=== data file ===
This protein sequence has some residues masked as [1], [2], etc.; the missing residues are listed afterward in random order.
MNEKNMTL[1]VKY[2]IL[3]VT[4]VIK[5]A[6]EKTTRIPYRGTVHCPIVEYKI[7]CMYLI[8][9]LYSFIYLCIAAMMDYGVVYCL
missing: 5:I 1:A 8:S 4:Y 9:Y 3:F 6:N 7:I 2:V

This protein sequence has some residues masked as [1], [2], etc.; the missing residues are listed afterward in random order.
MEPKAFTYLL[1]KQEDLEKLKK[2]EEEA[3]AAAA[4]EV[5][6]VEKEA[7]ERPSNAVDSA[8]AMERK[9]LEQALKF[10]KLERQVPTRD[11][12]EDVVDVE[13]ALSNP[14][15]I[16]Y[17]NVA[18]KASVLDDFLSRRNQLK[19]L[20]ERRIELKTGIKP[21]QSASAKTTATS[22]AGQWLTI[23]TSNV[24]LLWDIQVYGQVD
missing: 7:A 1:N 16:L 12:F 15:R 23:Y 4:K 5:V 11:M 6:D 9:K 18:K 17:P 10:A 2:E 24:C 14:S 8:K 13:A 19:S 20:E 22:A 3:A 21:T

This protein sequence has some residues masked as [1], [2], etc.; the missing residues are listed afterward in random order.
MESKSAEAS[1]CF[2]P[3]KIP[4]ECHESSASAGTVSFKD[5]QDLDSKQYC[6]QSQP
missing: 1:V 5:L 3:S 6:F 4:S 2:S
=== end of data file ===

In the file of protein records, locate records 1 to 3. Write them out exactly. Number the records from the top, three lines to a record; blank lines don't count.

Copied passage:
This protein sequence has some residues masked as [1], [2], etc.; the missing residues are listed afterward in random order.
MNEKNMTL[1]VKY[2]IL[3]VT[4]VIK[5]A[6]EKTTRIPYRGTVHCPIVEYKI[7]CMYLI[8][9]LYSFIYLCIAAMMDYGVVYCL
missing: 5:I 1:A 8:S 4:Y 9:Y 3:F 6:N 7:I 2:V

This protein sequence has some residues masked as [1], [2], etc.; the missing residues are listed afterward in random order.
MEPKAFTYLL[1]KQEDLEKLKK[2]EEEA[3]AAAA[4]EV[5][6]VEKEA[7]ERPSNAVDSA[8]AMERK[9]LEQALKF[10]KLERQVPTRD[11][12]EDVVDVE[13]ALSNP[14][15]I[16]Y[17]NVA[18]KASVLDDFLSRRNQLK[19]L[20]ERRIELKTGIKP[21]QSASAKTTATS[22]AGQWLTI[23]TSNV[24]LLWDIQVYGQVD
missing: 7:A 1:N 16:L 12:F 15:R 23:Y 4:K 5:V 11:M 6:D 9:K 18:K 17:P 10:A 2:E 24:C 14:S 8:K 13:A 19:S 20:E 22:A 3:A 21:T

This protein sequence has some residues masked as [1], [2], etc.; the missing residues are listed afterward in random order.
MESKSAEAS[1]CF[2]P[3]KIP[4]ECHESSASAGTVSFKD[5]QDLDSKQYC[6]QSQP
missing: 1:V 5:L 3:S 6:F 4:S 2:S